Ten Chimneys Review

Visiting Ten Chimneys, the Wisconsin summer estate of American stage legends Alfred Lunt and Lynn Fontanne, is like taking a step back into a more sophisticated time.

The Genesee Depot home bursts with mementos of their long dual careers, when they starred in the then-scandalous “Design for Living” – Noel Coward’s ménage a trois comedy rumored to be based on the real state of affairs among the trio. (Lunt and Fontanne did only one film together – Lynn explained their reluctance to “go Hollywood” with “We can be bought, but we can’t be bored.”)

This golden age of American theater comes to (mostly) sparkling life in Jeffrey Hatcher’s comedy, receiving its local premiere at Northlight under BJ Jones’ thoughtful direction. And though not everything in the script adds up, it’s still a loving portrait of a couple who changed the rules and raised the stakes for stagecraft. (In one cunning interlude, we get a demonstration of how Lunt and Fontanne perfected their trademark naturalistic overlapping dialogue which still allowed every word of the script to be heard.)

The central conceit of Hatcher’s play, inspired by a trip to and tour of Genesee Depot, is that Alfred and Lynn’s relationship – professional and personal – is threatened by the arrival at Ten Chimneys of young Uta Hagen, cast as Nina in their upcoming production of Anton Chekhov’s “The Seagull.” As the 1938-era story unfolds, elements of Chekhov’s tale (a young actress smitten with an older artist) start to bleed into their real lives.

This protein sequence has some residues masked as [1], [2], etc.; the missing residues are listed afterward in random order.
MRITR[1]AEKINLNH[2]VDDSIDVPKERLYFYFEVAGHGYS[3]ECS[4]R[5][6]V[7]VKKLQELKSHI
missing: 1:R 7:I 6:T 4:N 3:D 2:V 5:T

This isn’t wholly convincing – in part because Sara Griffin’s Uta seems too sturdy and sensible to play the delicate Nina. But when the show gets away from the artificial constraints of the framing device, it sings.

Lia Mortensen is simply delicious as the zestful but slightly-vindictive Lynn, especially in her territorial squabbles with Alfred’s overbearing mother, Hattie (Linda Kimbrough), who lives in a remodeled hen house on the grounds. Janet Ulrich Brooks and Lance Baker as Louise and Carl, the down-to-earth siblings of V. Craig Heidenreich’s domineering Alfred, provide poignant portraits of what it’s like to always be stagehands in somebody else’s personal drama. And Steve Pringle’s Sydney Greenstreet, who harbors his own personal tragedy, fills out the classic “fat man” role with shades of sorrowful awareness.

Those who get the theatrical in-jokes (Brooks’ Louise describes Chekhov’s plot as “musical chairs, played really slow”) will probably best appreciate “Ten Chimneys,” but as a valentine to a vanished era, Hatcher’s play holds many charms for a wider audience.

“Ten Chimneys” at Northlight Theatre, North Shore Center for the Performing Arts, 9501 Skokie Blvd, Skokie, runs through April 15. Tickets are $25-$60 and available at 847-673-6300 or www.northlight.org.